John Lewis Partnership’s new eco commitments, Quality Street changing its wrappers to paper material, and the winners of Starbucks’ Bring it Back funding were among this week’s key stories covered by this publication.
The following news in brief rounds up the week in greener retailing.
Tesco aligns executive pay to sustainability measures
Tesco group CEO Ken Murphy has outlined the UK’s largest grocer’s next steps in the fight against food waste.
A key announcement from his statement was to reveal, for the first time, Tesco will align executive pay performance targets to key sustainability measures, including reducing food waste.
“We are one of the first, and hopefully not the last, UK food retailer to do this,” he said.
“While I’m proud of our progress and recognise the vital importance targets play in setting the benchmark and focusing minds, it’s the practical frontline action that really changes things.”
DispatchTrack unveils AI-powered carbon emissions tracking
Delivery software company DispatchTrack has announced the launch of an artificial intelligence (AI)-powered carbon emissions tracking tool with the aim of helping companies meet their supply chain sustainability goals.
DispatchTrack said it is available as a feature in its routing console, and can help businesses understand their existing carbon output on a per-route, per-stop, and per-vehicle basis. It promised to better optimise routes to reduce CO2 output, and gather data to illustrate the impact of users’ sustainability initiatives.
Emissions data is included within routing and reporting screens, allowing users to visualise carbon emissions for each stop. The software company said the information will dynamically update as routes are changed, based on configurable emissions expectations based on different vehicle and load types.
Alex Buckley, general manager of EMEA & APAC operations at DispatchTrack, who was interviewed by Green Retail World last month, said: “Consumers are making more and more of an effort to make sustainable choices.
“What better way for brands to help them do that – and show off their own success at boosting sustainability – than by being able to seamlessly track and report the reduction of CO2 emissions in their deliveries?”
Average UK adult ‘has 31 wardrobe items that haven’t been worn for a year’
The average UK adult has 31 items in their wardrobe that haven’t been worn for at least a year, according to a new study from waste prevention organisation Wrap.
The NGO said the average UK adult has 118 items of clothing in their wardrobes, and called on people to rethink their relationship with buying garments based on research which suggests the fashion sector is responsible for a significant percentage of greenhouse gas (GHG) emissions that harm the planet.
Catherine David, director for collaboration & change at Wrap, said: “The clothing and textiles sector has the fourth largest environmental impact on the planet and that’s why Wrap is working with the UK’s biggest retailers and brands to address this through the ambitious targets of Textiles 2030.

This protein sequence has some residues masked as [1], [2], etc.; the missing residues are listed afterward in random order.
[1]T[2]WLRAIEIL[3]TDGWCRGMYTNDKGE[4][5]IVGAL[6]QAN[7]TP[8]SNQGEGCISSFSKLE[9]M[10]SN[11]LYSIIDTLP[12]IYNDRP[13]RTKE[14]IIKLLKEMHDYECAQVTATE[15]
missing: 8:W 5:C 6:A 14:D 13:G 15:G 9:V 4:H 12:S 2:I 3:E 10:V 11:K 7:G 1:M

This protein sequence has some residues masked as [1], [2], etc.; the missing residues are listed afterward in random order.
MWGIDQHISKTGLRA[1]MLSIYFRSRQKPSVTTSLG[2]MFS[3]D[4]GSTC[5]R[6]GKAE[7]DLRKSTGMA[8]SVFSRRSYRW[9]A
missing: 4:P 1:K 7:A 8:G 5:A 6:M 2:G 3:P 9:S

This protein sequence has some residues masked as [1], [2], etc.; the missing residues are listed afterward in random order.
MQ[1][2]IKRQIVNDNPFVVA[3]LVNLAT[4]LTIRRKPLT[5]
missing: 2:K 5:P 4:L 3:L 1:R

“Many people are already buying and selling pre-loved clothing, but our study shows the huge financial and environmental opportunity that is unworn in all our wardrobes. Textiles 2030 signatories are already beginning to introduce resale and rental business models, but these alongside repair models must become widespread if the fashion industry is to begin to achieve the reductions in GHG emissions necessary to limit global warming to 1.5 degrees.”
Mobilising action on climate change and environment
The House of Lords Committee on Environment & Climate Change will publish its ‘Mobilising action on climate change and environment: behaviour change report’ on Wednesday 12 October 2022.
The report will warn that without changes to people’s behaviours now, reaching net zero by 2050 is not achievable and it calls on the government to provide clarity and lead by example on several everyday issues, such as:
- how we travel
- what we eat and buy
- how we use energy at home
The report also examines government policies to help low-income households with costs regulation, taxation, and development of infrastructure, as well as the role of business in enabling behaviour change.
Thrift+ becomes a B-Corp
Fashion resale company Thrift+, which works with several UK fashion retailers to find new homes for customers’ unwanted garments, has become a B Corporation (B Corp). It joins the global movement of companies putting people and planet first.
To achieve certification, companies are required to provide evidence of socially and environmentally responsible practices, as well as legally embedding their commitment to purpose beyond profit in their company articles.
Some 5,575 businesses globally have now certified as B Corps. More than 950 companies in the UK are part of that group.
Thrift+’s B Corp application included evidence of major recent achievements, such as:
- 400,000 items of clothing recirculated
- Over £2 million raised for charity through online resale
- 20+ fashion industry partnerships with major brands
- 201,700kg of CO2 offset after conducting a rigorous carbon footprint assessment
Founder of Thrift+ Joe Metcalfe said: “We are delighted to be recognised and plan to continue driving up standards across the business so that we are turning fashion into a force for good.”
[Image credit: DispatchTrack]